is  the source  of  most of  the  copper and  zinc  found in  the                                                               
discharge,  and  if  he  believes that  all  cruise  ships  would                                                               
replace their copper piping if they were allowed more time.                                                                     
MR. BINKLEY  said he is surprised  at the expertise of  Mr. Thoma                                                               
with  regard  to  shipboard  piping.   He  knows  that  the  Star                                                               
Princess,   which  had   five  of   the  eight   violations,  was                                                               
constructed in 2002  with stainless steel main  piping and copper                                                               
feeder pipes to  staterooms. It is not an old  ship with corroded                                                               
copper pipes. He explained that  anytime water runs through pipes                                                               
it will pick up small parts  per billion of whatever material the                                                               
pipe is  made of. If the  pipe is galvanized the  water will pick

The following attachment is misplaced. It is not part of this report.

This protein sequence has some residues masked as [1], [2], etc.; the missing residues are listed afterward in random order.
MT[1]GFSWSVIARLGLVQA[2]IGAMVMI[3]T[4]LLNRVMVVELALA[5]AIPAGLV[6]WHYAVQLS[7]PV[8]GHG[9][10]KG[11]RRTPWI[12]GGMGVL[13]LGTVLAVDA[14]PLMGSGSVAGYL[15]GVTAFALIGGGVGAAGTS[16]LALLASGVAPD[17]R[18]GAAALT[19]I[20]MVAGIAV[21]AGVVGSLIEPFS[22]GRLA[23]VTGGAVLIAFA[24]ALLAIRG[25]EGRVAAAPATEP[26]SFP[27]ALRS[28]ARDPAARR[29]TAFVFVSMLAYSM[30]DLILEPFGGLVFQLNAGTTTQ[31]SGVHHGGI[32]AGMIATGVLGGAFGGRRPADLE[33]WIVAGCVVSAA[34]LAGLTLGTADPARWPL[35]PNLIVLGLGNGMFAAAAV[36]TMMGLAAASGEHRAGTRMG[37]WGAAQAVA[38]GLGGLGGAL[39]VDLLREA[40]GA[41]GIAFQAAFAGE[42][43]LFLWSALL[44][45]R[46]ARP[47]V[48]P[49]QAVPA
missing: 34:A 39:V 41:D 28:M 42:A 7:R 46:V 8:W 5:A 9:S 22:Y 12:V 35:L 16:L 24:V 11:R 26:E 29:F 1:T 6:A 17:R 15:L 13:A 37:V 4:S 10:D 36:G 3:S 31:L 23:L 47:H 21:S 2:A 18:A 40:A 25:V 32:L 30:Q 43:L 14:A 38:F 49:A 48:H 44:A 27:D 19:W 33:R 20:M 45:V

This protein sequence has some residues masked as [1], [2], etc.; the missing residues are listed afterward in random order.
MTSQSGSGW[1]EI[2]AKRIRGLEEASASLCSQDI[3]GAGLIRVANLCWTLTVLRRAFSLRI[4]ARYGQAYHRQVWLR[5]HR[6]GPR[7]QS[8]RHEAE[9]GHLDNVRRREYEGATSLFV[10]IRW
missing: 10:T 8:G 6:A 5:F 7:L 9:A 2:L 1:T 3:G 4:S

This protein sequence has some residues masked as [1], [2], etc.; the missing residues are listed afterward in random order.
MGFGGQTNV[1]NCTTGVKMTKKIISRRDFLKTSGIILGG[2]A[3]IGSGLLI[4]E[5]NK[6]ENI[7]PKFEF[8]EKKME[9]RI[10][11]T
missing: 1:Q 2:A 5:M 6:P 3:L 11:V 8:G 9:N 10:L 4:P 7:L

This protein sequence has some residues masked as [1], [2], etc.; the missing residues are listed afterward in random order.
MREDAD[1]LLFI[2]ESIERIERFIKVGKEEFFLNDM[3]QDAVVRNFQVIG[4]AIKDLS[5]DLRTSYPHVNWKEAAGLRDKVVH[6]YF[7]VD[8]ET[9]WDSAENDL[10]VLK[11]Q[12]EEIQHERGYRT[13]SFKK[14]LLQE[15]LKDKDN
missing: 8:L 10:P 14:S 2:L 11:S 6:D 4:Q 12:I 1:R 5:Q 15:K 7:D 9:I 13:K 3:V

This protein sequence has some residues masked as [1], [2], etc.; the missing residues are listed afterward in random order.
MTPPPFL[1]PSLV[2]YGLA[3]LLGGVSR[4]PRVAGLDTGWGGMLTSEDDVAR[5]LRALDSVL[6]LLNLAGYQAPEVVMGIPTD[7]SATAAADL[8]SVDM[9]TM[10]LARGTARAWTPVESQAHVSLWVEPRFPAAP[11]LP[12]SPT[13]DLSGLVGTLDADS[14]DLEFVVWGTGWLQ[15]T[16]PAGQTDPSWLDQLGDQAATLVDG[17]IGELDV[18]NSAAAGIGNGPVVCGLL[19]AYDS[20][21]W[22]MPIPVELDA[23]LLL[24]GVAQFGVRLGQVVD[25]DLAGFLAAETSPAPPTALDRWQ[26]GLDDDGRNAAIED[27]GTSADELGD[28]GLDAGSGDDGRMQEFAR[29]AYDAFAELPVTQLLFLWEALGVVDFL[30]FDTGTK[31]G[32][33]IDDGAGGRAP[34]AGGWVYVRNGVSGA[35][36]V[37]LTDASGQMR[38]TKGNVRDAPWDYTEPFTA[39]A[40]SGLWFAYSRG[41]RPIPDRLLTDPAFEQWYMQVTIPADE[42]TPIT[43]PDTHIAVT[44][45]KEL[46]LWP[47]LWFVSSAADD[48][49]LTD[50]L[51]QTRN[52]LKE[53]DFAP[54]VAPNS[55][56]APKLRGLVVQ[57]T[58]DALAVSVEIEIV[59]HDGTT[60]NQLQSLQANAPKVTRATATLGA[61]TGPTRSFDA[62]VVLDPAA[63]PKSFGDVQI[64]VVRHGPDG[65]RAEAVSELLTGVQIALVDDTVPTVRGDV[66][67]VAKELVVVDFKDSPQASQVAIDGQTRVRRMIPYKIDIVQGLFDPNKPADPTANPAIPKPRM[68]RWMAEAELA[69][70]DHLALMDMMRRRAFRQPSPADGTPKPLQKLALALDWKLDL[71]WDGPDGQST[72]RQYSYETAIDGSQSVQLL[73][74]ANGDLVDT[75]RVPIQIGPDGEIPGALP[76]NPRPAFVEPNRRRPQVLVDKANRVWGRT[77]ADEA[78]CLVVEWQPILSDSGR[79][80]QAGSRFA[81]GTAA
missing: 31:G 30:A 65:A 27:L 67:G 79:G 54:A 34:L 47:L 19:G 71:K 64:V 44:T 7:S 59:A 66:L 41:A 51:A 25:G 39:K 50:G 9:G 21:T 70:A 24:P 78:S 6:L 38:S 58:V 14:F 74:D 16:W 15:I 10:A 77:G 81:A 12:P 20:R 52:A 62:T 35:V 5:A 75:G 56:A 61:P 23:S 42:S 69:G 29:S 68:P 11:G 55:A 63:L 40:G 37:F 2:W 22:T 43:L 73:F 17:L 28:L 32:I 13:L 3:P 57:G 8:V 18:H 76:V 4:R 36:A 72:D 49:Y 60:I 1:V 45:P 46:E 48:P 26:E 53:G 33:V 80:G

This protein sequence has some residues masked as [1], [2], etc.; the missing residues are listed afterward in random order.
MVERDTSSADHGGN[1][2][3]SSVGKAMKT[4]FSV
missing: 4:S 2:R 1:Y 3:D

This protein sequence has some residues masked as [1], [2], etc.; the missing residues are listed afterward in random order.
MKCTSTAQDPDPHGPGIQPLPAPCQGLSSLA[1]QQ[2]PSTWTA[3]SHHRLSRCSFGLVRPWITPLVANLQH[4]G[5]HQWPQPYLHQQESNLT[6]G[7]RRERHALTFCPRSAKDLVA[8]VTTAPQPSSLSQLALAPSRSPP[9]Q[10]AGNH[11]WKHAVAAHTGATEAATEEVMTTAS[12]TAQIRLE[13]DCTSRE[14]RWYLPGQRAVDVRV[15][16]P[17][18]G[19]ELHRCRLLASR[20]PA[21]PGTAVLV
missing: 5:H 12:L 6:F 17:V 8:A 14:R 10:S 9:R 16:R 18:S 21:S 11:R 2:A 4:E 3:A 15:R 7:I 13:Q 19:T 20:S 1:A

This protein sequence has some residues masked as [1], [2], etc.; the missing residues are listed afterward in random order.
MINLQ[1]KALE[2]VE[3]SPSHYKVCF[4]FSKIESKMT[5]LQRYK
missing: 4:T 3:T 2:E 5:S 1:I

up particles  of zinc, if the  pipe is stainless steel  the water                                                               
will often  pick up particles  of nickel,  if the pipe  is copper                                                               
the water  will pick up particles  of copper. Unless the  pipe is                                                               
made of  glass or ceramics  it will  pick up minute  amounts that                                                               
are small  enough to be difficult  to measure. He offered  to get                                                               
the details of the piping on each of the 31 ships.                                                                              
CO-CHAIR MCGUIRE announced she would hold HB 134 in committee.                                                                  

Document Name Date/Time Subjects
SB 177 - Bill Packet.pdf SRES 4/6/2009 3:30:00 PM
SB 177
HB 134 - Bill Packet.pdf SRES 4/6/2009 3:30:00 PM
SB 134